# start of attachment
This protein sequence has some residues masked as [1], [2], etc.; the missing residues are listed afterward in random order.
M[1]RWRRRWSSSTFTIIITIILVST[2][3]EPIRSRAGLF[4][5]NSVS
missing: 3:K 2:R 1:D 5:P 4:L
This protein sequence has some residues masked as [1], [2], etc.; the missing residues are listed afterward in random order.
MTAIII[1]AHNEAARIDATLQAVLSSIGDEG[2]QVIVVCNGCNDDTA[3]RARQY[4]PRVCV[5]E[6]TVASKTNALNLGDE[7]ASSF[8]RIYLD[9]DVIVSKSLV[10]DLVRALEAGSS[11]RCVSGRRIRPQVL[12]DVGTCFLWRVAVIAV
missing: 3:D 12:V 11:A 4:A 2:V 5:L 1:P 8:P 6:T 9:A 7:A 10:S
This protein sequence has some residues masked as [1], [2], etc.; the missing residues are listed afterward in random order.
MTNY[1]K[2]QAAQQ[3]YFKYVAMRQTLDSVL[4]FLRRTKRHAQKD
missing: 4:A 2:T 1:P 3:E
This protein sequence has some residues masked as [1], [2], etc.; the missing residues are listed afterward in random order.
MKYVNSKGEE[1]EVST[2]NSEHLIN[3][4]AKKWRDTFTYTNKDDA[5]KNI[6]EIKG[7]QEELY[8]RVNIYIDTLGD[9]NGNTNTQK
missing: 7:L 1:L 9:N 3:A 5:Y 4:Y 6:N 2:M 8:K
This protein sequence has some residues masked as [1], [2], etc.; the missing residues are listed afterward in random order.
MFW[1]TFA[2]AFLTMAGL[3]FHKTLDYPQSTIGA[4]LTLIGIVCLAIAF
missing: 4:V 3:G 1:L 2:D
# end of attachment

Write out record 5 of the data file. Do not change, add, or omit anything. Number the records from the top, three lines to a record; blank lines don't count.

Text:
This protein sequence has some residues masked as [1], [2], etc.; the missing residues are listed afterward in random order.
MFW[1]TFA[2]AFLTMAGL[3]FHKTLDYPQSTIGA[4]LTLIGIVCLAIAF
missing: 4:V 3:G 1:L 2:D